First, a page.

The latest vaccine study to open in the UK examining a new COVID-19 vaccine candidate is recruiting up to 200 volunteers in Glasgow.
Developed by the specialty vaccine company Valneva, the vaccine is being manufactured at the company’s site in Livingston, West Lothian, and is the only inactivated, adjuvanted (an ingredient to create a stronger immune response) COVID-19 vaccine in clinical development in Europe. Inactivated vaccines are a well-established technology used over the last 100 years to vaccinate billions – including for seasonal flu, hepatitis A, polio and rabies.
Following positive safety and immunogenicity study results from the Phase 1/2 stage, which showed the study vaccine dose was “well tolerated with no safety concerns identified”, recruitment to the final Phase 2/3 stage of the study will begin in the final week of April.
The study will be running across 25 National Institute for Health Research (NIHR) sites in England, and two sites in Scotland, and is open to healthy adults who have not had a previous COVID-19 vaccine.
Unlike earlier COVID-19 vaccine studies, which involved a placebo dose, everyone involved in this trial will receive two active vaccine doses, administered in a four week interval. Those enrolled in the study over the age of 30 will be randomised to receive two doses of either the Valneva vaccine, or the approved Oxford/AstraZeneca vaccine. Participants aged 18 – 29 can be enrolled into the study to receive the Valneva vaccine and will not be offered the approved Oxford/AstraZeneca vaccine
Subject to successful Phase 2/3 data, Valneva aims to make regulatory submissions for initial approval in the autumn of 2021.
If Valneva’s vaccine is shown to be safe and effective, up to 250 million vaccine doses could be supplied to the UK and other countries around the world. As part of the UK government’s vaccine procurement approach, up to 100 million doses of this vaccine have been secured.
Volunteers for the study will be vaccinated at the beginning of May, and a proportion of potential participants will be identified through the NHS COVID-19 Vaccine Research Registry, which currently has over 480,000 sign ups.
To register interest in vaccine studies and sign up to be contacted by researchers, people can visit the NHS COVID-19 Vaccine Research Registry (www.nhs.uk/researchcontact).
Professor Adam Finn, Chief Investigator for the Valneva study said:
“Following very encouraging safety and immune response results from our phase 1 study, along with my investigator colleagues, I am really looking forward to starting on this important next stage of the clinical development of this important new vaccine.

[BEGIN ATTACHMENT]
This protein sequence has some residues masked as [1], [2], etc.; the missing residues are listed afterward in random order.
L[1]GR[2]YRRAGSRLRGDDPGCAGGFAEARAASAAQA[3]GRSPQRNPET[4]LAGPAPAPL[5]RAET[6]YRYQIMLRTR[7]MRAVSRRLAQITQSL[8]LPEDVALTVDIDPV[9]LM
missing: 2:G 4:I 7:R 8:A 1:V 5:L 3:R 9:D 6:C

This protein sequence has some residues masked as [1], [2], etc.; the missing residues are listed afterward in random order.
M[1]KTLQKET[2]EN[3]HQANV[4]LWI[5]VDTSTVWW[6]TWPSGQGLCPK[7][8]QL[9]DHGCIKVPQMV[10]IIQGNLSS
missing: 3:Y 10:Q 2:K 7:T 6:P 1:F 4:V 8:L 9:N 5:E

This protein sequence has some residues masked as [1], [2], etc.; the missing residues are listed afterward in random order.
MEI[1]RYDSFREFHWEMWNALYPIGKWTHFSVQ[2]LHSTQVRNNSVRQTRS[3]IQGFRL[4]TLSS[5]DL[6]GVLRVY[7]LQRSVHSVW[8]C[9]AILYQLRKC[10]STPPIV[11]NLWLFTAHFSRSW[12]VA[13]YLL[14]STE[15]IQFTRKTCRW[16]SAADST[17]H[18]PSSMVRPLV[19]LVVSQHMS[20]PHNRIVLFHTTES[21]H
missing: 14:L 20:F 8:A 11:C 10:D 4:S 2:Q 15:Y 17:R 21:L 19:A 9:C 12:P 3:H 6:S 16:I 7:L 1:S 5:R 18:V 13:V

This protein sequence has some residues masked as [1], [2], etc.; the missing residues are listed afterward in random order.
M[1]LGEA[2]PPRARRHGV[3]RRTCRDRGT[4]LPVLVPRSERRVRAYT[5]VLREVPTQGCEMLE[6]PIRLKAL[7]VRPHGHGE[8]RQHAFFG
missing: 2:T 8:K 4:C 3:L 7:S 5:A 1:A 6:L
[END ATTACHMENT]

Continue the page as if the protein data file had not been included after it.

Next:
“We definitely need more vaccines to help us out of this pandemic and this one is a very promising candidate.”
Professor Julie Brittenden, Director of Research and Innovation, NHS Greater Glasgow and Clyde, said:
“Vaccines are an incredibly important tool for our fight against COVID-19 and it is important research continues so we can understand what vaccines work best for different groups of people.
“The team based at our Glasgow Clinical Research have been at the forefront of COVID research over the past year, and are pleased to have the opportunity to help test this new type of vaccine.
“Please help us by volunteering to take care part in this novel trial by registering at www.nhs.uk/researchcontact.”
Thomas Lingelbach, Chief Executive Officer of Valneva, said:
“As COVID-19 continues to impact people’s daily lives, Valneva remains fully focused on developing another safe and efficacious vaccine solution. The world needs multiple vaccines and we believe that ours has an important role to play – including boosters or potential modifications to address variants.
“The initiation of this trial marks a significant milestone in the development of the only inactivated vaccine candidate against COVID-19 in clinical trials in Europe. We are grateful to the NIHR for its continued support and to everyone who volunteers to make clinical trials possible.”
Prof Emma Thomson, Professor in Infectious Diseases at University of Glasgow Centre for Virus Research, and study lead in Glasgow, said:
“Evaluating an additional vaccine candidate to help protect the population against COVID-19 is vital in our efforts to ensure that we have effective vaccines that work for everybody. It is great to see the final stage of the Valneva study open in Glasgow and other sites across the UK. This is a huge collaborative effort and each and every one of the participants involved in the study are key to helping us gain a detailed understanding of how the vaccine will perform in a large population.
“People are still needed from all backgrounds to take part in this and future vaccine studies. If you are potentially interested in taking part in vaccine studies, is simple to sign up via the NHS Vaccine Research Registry.”